While the Marvel Cinematic Universe has produced consistently strong films, Fox’s “X-Men” series has had a far weaker hitting average. For every “X2” and “First Class,” there’s a “Last Stand” or an “Origins: Wolverine.” With “X-Men: Apocalypse” getting a decidedly mixed reception since it opened May 27, it’s time to look closer at Marvel’s team of mutants and examine what isn’t working. Here’s our suggestions for what’s wrong with “X-Men.”
Let’s start with a continuity problem. There are decade-long gaps between the events of “First Class,” “Days of Future Past,” and “Apocalypse,” but there’s no indication in any of these films that the characters are aging. Professor X looks just as boyishly handsome in 1983 as he does in 1962. While “First Class” tied its plot into the Cuban Missile Crisis, “Apocalypse” doesn’t use the ’80s for anything but cultural cues.
Reduced Plot Impact:
More importantly, these timeline jumps decrease the stakes for the films. Yes, Xavier is a pacifist, but shouldn’t it have taken more than two decades and an apocalyptic threat for the X-Men to be formed? Shouldn’t these characters have been affected more by being involved in the human-mutant conflict for so long? The time jumps in recent “X-Men” films feel arbitrary and eliminate the feeling that human-mutant relations are so strained they could break out into disaster at any given moment.
The thematic core of the “X-Men” series is the philosophical conflict between Professor X and Magneto. It has been mined to great success since the series began, but now it’s starting to become a crutch. How many times can Magneto’s anguish and Xavier’s futile attempts to save him be rehashed?
Magneto Death Toll:
“Apocalypse” pushes it too far by having Magneto be responsible for the deaths of countless people. He’s never held responsible for it because, once again, the X-Men “redeem” him so he can be available for future plots. By constantly going back to Magneto for pathos, the films have caused his once compelling tragic arc to go stale.
Rather than focus solely on being good on their own, “X-Men” films are now going out of their way to set up future films at the expense of a tight plot. For all its strengths, “Days of Future Past” has irrevocably messed up the timeline, retconning “bad” films like “Origins” and “The Last Stand” from continuity while creating huge plot holes in the good ones. It’s part of an attempt to create a cinematic universe with all these films akin to what Disney has done with Marvel. Instead, the attempts to thread the Stewart/McKellen era with the McAvoy/Fassbender era has created a confusing overarching storyline that causes the films to clash instead of blend.
Pointless Wolverine Cameo:
Another example of franchise building over plot is Wolverine’s cameo in “Apocalypse.” It advances the plot slightly, but is mainly there to get people hyped for Hugh Jackman‘s final film in the role due out next year. Wolverine is there because people expect him to be in an “X-Men” film, not because the story needs him.
Why are you even here?:
At least Wolverine had some sort of purpose. Sometimes, these films include mutants simply for the sake of showing off their powers. Storm, once a prominent member of the series when played by Halle Berry, just takes up space in “Apocalypse.” Deadpool’s appearance in “Origins” was only for hype and ended up betraying that character’s appeal by sealing his mouth shut midway through the film.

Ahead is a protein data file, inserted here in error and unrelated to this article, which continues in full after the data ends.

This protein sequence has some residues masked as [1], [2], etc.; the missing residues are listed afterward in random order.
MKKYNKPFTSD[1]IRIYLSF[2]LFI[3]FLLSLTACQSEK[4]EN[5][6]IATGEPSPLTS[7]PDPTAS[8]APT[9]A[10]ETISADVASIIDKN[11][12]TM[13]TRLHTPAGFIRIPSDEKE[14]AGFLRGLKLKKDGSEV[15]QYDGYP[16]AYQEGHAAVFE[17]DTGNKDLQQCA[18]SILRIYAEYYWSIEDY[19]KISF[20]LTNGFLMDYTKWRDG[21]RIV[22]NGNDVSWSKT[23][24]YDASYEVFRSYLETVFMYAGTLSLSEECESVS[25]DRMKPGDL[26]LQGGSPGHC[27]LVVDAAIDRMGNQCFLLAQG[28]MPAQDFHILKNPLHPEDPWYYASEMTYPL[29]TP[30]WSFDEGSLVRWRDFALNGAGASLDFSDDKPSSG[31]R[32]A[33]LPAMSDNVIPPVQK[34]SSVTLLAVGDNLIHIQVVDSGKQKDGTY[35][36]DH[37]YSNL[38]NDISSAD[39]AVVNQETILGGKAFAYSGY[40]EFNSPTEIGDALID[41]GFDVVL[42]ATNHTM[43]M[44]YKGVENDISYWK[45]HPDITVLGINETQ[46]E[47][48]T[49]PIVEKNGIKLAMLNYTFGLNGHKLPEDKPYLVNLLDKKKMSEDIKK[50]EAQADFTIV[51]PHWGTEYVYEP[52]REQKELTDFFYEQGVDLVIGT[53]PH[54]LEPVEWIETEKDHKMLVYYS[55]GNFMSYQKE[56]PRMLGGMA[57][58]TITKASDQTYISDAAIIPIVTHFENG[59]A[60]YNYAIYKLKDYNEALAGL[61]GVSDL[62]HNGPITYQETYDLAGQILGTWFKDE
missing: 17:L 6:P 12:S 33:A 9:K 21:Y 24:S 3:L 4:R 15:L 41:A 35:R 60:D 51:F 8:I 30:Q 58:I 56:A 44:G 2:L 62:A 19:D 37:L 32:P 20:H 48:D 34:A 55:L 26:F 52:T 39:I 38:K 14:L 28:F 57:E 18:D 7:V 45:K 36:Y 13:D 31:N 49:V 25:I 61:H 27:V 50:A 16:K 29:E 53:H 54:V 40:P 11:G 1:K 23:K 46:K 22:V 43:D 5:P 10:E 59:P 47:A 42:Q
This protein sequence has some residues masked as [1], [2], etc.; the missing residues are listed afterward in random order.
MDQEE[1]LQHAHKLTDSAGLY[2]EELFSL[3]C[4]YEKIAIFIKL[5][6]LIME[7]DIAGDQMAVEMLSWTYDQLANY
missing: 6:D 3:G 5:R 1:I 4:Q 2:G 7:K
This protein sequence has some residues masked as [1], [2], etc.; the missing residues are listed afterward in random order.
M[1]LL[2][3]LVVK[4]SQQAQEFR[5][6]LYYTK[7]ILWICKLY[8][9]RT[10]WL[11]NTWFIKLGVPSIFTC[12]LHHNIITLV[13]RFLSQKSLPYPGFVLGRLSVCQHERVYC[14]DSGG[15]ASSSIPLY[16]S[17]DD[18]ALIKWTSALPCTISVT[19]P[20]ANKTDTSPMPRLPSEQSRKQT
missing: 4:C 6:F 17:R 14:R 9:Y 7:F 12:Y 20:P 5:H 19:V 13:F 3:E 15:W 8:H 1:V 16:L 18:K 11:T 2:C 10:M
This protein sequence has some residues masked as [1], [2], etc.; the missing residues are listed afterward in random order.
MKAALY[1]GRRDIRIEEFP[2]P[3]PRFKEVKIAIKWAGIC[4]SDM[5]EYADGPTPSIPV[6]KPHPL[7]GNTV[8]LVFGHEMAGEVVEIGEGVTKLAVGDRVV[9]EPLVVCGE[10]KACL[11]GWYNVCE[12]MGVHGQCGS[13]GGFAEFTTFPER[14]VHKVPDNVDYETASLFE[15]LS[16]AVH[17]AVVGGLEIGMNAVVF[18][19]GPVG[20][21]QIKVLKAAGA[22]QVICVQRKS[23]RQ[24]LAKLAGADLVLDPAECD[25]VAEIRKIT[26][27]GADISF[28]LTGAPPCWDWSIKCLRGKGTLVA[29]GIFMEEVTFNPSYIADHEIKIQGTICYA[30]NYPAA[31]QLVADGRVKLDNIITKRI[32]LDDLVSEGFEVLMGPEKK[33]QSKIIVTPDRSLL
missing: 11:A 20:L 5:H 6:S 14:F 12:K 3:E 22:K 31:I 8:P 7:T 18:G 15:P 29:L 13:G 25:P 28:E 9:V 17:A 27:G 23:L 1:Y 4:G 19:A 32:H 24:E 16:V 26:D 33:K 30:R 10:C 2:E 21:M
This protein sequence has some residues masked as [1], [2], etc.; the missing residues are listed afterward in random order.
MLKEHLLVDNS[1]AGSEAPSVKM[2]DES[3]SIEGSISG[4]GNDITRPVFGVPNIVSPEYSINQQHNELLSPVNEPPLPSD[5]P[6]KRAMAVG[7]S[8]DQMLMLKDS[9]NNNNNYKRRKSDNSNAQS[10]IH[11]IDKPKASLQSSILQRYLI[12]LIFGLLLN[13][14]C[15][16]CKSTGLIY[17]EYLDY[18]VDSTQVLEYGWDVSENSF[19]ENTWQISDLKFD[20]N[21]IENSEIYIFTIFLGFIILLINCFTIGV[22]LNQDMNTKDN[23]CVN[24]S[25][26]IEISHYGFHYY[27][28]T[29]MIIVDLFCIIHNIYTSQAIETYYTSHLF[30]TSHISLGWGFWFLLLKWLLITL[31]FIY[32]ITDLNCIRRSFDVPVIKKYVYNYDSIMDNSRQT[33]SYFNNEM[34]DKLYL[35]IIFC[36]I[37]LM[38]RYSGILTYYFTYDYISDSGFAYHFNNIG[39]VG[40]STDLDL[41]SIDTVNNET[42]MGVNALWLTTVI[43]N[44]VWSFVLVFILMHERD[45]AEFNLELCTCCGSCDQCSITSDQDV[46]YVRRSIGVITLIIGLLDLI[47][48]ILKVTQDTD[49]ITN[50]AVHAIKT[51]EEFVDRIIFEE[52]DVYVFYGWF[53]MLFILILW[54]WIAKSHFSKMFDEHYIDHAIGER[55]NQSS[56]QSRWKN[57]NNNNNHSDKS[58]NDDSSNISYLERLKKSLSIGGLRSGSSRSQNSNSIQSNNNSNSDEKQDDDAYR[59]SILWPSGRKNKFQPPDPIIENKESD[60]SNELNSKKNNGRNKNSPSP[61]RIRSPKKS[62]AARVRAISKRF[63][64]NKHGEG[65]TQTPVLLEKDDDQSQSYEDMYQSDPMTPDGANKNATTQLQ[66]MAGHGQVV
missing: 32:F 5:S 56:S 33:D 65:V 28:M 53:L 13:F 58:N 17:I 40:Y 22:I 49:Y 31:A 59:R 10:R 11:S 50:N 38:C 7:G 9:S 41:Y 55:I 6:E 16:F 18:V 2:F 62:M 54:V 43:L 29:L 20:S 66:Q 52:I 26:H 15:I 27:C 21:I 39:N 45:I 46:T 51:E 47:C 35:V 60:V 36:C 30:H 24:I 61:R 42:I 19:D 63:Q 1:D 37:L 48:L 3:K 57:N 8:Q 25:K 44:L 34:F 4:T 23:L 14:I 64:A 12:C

Speaking of Deadpool, the success of his spinoff film lampoons the tone that the main “X-Men” films still tend to adhere by. Long speeches about heroism and brooding, serious characters are so played out that films like “Deadpool” are satirizing them. Yet “X-Men” keeps plowing forward with that tone, only occasionally stopping to lighten the mood with characters like Quicksilver. “X-Men” has yet to consistently find the balance between light comedy and serious drama that the Marvel Cinematic Universe keeps managing to hit.
Getting left behind:
When “X-Men” came out in 2000, it achieved success by being the first film to show a huge team of superheroes in live-action on a scale never seen before. Now that novelty has worn off, but “X-Men” hasn’t done enough to keep up with the times.
While films like “The Dark Knight” and “Iron Man” ruminated on the dangers of power and the struggle between hope and nihilism, “X-Men” kept banking on Wolverine’s visceral appeal with “Origins.”
While “Captain America: Civil War” drew attention to the unintended consequences of superhero fights and to the innocent people caught in the crossfire, recent X-Men films “Apocalypse” showed widespread destruction of cities, casually showing the deaths of millions of people from far away and only bringing the camera back down to Earth to show the mutants do battle after normal people got buried in the rubble.
Hollow Action Scenes:
When “X-Men” focuses on the impact the events in their films affect individuals, we get great films like “First Class.” When it tries to raise the stakes with hollow action scenes, widespread destruction, and promises of timeline-shaking consequences, it fails. Fox needs to abort the attempts to have a “cinematic universe” and simply focus on creating great stories that give meaning to every mutant that appears in an “X-Men” film.